Chicago’s Metra has proposed a $900 million operating budget and $263 million capital budget for 2022; there is no fare increase.
The commuter rail agency’s Board approved the budgets on Oct. 13 (download below). The operating budget “makes conservative assumptions about ridership growth, but funds the restoration of service to pre-pandemic levels,” Metra reported. “To incentivize short trips and attract more customers, the agency is proposing to test a new $6 Day Pass that will be valid for unlimited rides within three zones for a full day.”
The new pass will be offered as a one-year pilot program in addition to the current $10 Day Pass, which is valid for unlimited travel all day across all 10 fare zones. Metra is also exploring additional fare initiatives to “meet the evolving needs of a post-COVID environment.”
According to Metra, the $900 million operating budget assumes the agency will begin 2022 with ridership at about 25% of pre-pandemic levels and wrap up the year at about 35%, leading to a projection of $146.4 million for fares and other system-generated revenues. The budget also uses $458.8 million in revenues from the regional transportation sales tax and $202 million in federal COVID relief funding. The agency said it is requesting an additional $92.8 million in COVID relief funding from the Regional Transportation Authority, which is responsible for distributing another round of federal aid. (RTA oversees finances, secures funding and conducts transit planning for Metra, Chicago Transit Authority and Pace bus service.)
The 2022 proposed budget is 16% higher than that of 2021, which Metra has estimated at $773.6 million. “The increase is mostly attributable to the planned restoration of service to levels at or near pre-pandemic levels on all 11 lines,” the commuter rail agency said. “Currently, service is at about 80% of normal, though it varies by line. Inflationary and contractual costs, including health care, utilities, insurance, are also contributing.”
Metra’s 2022 capital budget of nearly $263 million “continues significant investment in railcars, locomotives, bridges and stations,” the agency said. Funded by $181.6 million in federal formula funds, $75.8 million from the state of Illinois, and $5.5 million from the RTA, it includes:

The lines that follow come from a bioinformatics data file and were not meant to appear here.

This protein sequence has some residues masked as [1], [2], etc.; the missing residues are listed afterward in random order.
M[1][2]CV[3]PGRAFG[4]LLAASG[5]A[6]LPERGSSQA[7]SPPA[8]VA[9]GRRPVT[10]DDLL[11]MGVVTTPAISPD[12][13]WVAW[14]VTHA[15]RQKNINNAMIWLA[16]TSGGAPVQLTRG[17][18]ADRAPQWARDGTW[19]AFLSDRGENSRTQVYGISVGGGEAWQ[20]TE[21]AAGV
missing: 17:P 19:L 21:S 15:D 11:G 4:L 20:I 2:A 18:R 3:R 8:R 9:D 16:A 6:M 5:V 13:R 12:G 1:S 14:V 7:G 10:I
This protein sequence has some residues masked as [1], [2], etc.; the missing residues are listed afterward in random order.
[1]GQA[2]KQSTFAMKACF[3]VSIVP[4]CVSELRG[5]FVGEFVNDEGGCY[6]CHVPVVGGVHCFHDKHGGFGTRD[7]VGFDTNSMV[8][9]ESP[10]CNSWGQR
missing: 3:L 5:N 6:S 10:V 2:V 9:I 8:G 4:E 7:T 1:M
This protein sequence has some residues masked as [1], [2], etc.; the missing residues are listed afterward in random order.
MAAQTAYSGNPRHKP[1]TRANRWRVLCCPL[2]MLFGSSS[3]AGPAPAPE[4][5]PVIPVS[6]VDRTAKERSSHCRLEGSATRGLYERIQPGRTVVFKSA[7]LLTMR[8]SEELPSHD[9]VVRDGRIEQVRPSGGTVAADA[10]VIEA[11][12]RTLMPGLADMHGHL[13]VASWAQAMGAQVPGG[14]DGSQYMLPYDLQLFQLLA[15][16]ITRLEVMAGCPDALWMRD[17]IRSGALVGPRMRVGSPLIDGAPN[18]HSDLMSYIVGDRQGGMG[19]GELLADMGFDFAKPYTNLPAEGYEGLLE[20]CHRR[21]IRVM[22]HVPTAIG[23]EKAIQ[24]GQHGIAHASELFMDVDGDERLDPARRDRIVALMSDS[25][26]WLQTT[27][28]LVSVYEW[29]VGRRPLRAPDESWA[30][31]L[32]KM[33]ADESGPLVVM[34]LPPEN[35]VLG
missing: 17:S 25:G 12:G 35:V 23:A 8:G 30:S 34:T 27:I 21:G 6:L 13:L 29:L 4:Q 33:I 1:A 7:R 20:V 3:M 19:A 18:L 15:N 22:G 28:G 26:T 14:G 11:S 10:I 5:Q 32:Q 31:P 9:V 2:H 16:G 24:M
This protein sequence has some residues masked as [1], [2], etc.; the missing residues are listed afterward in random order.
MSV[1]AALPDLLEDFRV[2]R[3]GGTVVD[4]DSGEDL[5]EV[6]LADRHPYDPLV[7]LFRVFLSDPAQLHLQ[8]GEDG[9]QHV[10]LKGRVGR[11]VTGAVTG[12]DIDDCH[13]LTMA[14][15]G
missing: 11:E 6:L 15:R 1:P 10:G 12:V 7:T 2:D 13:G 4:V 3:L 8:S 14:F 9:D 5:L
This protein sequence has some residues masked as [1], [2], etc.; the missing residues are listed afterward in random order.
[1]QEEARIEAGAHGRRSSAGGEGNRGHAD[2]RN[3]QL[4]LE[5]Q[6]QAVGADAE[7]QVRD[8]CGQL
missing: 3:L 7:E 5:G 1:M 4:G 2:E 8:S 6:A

• $42.8 million for rolling stock, primarily rehabilitations and upgrades to current cars and locomotives.
• $46.2 million for bridges, track and structure.
• $50.6 million for signal, electrical and communications.
• $33.4 million for facilities and equipment.
• $59.4 million for stations, primarily rehabilitations and replacements to existing stations, platforms, shelters and elevators.
• $30.5 million for support activities.
Public budget hearings will be held Nov. 3-4.
“After nearly two years of the COVID-19 pandemic, there remains a great deal of uncertainty about how and when things will return to normal,” Metra CEO/Executive Director Jim Derwinski said. “We feel the most responsible approach is to be cautious with our assumptions about the growth in ridership, while at the same time ramping up our service, so we are ready when My Metra riders are ready.”
“With the new Day Pass, we want to provide our riders with value and the flexibility they need right now,” Derwinski pointed out. “We are committed to rebounding from the pandemic and giving our riders schedules that accommodate their needs so that My Metra remains the region’s safest and most efficient transportation option.”